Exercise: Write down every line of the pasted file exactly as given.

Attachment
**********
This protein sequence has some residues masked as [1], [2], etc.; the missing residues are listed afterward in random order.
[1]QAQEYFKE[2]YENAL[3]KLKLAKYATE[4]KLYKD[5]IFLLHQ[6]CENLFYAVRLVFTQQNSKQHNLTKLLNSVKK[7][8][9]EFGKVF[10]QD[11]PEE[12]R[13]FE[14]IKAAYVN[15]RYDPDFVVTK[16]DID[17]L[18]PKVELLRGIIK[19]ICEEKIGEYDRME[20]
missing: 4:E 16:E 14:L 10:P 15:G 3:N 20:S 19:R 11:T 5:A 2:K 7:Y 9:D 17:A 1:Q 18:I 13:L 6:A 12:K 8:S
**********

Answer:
This protein sequence has some residues masked as [1], [2], etc.; the missing residues are listed afterward in random order.
[1]QAQEYFKE[2]YENAL[3]KLKLAKYATE[4]KLYKD[5]IFLLHQ[6]CENLFYAVRLVFTQQNSKQHNLTKLLNSVKK[7][8][9]EFGKVF[10]QD[11]PEE[12]R[13]FE[14]IKAAYVN[15]RYDPDFVVTK[16]DID[17]L[18]PKVELLRGIIK[19]ICEEKIGEYDRME[20]
missing: 4:E 16:E 14:L 10:P 15:G 3:N 20:S 19:R 11:T 5:A 2:K 7:Y 9:D 17:A 1:Q 18:I 13:L 6:A 12:K 8:S